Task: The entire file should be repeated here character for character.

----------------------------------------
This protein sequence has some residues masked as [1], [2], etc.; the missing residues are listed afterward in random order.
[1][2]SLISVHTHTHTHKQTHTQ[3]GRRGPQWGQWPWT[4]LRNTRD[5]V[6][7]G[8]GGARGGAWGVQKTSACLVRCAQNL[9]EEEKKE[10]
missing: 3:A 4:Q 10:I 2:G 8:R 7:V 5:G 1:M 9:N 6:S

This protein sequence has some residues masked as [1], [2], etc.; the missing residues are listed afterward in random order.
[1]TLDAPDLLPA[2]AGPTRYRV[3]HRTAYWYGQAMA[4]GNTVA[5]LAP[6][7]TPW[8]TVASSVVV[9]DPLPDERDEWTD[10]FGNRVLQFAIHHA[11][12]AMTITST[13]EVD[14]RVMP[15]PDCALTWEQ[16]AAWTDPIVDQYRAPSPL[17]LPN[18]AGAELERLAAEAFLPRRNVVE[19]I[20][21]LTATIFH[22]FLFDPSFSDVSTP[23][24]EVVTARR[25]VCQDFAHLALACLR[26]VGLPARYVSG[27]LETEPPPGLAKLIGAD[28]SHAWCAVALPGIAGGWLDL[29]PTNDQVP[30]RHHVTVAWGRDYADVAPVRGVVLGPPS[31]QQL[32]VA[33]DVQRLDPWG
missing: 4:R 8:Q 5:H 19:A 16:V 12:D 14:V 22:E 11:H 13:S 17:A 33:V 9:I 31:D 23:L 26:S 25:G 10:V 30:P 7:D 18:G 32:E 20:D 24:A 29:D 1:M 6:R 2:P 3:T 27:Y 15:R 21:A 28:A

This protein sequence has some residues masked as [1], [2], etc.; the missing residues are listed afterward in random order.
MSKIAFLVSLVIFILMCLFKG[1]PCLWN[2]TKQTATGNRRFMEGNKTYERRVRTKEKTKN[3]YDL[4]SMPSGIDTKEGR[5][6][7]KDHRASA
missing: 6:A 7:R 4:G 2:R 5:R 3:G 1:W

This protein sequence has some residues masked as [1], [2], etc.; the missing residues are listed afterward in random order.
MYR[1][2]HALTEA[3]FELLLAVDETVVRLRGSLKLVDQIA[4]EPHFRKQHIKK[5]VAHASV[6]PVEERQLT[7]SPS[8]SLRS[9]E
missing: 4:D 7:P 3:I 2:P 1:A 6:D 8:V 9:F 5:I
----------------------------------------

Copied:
This protein sequence has some residues masked as [1], [2], etc.; the missing residues are listed afterward in random order.
[1][2]SLISVHTHTHTHKQTHTQ[3]GRRGPQWGQWPWT[4]LRNTRD[5]V[6][7]G[8]GGARGGAWGVQKTSACLVRCAQNL[9]EEEKKE[10]
missing: 3:A 4:Q 10:I 2:G 8:R 7:V 5:G 1:M 9:N 6:S

This protein sequence has some residues masked as [1], [2], etc.; the missing residues are listed afterward in random order.
[1]TLDAPDLLPA[2]AGPTRYRV[3]HRTAYWYGQAMA[4]GNTVA[5]LAP[6][7]TPW[8]TVASSVVV[9]DPLPDERDEWTD[10]FGNRVLQFAIHHA[11][12]AMTITST[13]EVD[14]RVMP[15]PDCALTWEQ[16]AAWTDPIVDQYRAPSPL[17]LPN[18]AGAELERLAAEAFLPRRNVVE[19]I[20][21]LTATIFH[22]FLFDPSFSDVSTP[23][24]EVVTARR[25]VCQDFAHLALACLR[26]VGLPARYVSG[27]LETEPPPGLAKLIGAD[28]SHAWCAVALPGIAGGWLDL[29]PTNDQVP[30]RHHVTVAWGRDYADVAPVRGVVLGPPS[31]QQL[32]VA[33]DVQRLDPWG
missing: 4:R 8:Q 5:H 19:A 16:V 12:D 14:V 22:E 11:H 13:S 17:A 33:V 9:I 31:D 23:L 26:S 25:G 10:V 30:P 7:D 18:G 32:E 20:D 24:A 29:D 1:M 6:R 2:P 3:T 27:Y 15:R 21:A 28:A

This protein sequence has some residues masked as [1], [2], etc.; the missing residues are listed afterward in random order.
MSKIAFLVSLVIFILMCLFKG[1]PCLWN[2]TKQTATGNRRFMEGNKTYERRVRTKEKTKN[3]YDL[4]SMPSGIDTKEGR[5][6][7]KDHRASA
missing: 6:A 7:R 4:G 2:R 5:R 3:G 1:W

This protein sequence has some residues masked as [1], [2], etc.; the missing residues are listed afterward in random order.
MYR[1][2]HALTEA[3]FELLLAVDETVVRLRGSLKLVDQIA[4]EPHFRKQHIKK[5]VAHASV[6]PVEERQLT[7]SPS[8]SLRS[9]E
missing: 4:D 7:P 3:I 2:P 1:A 6:D 8:V 9:F 5:I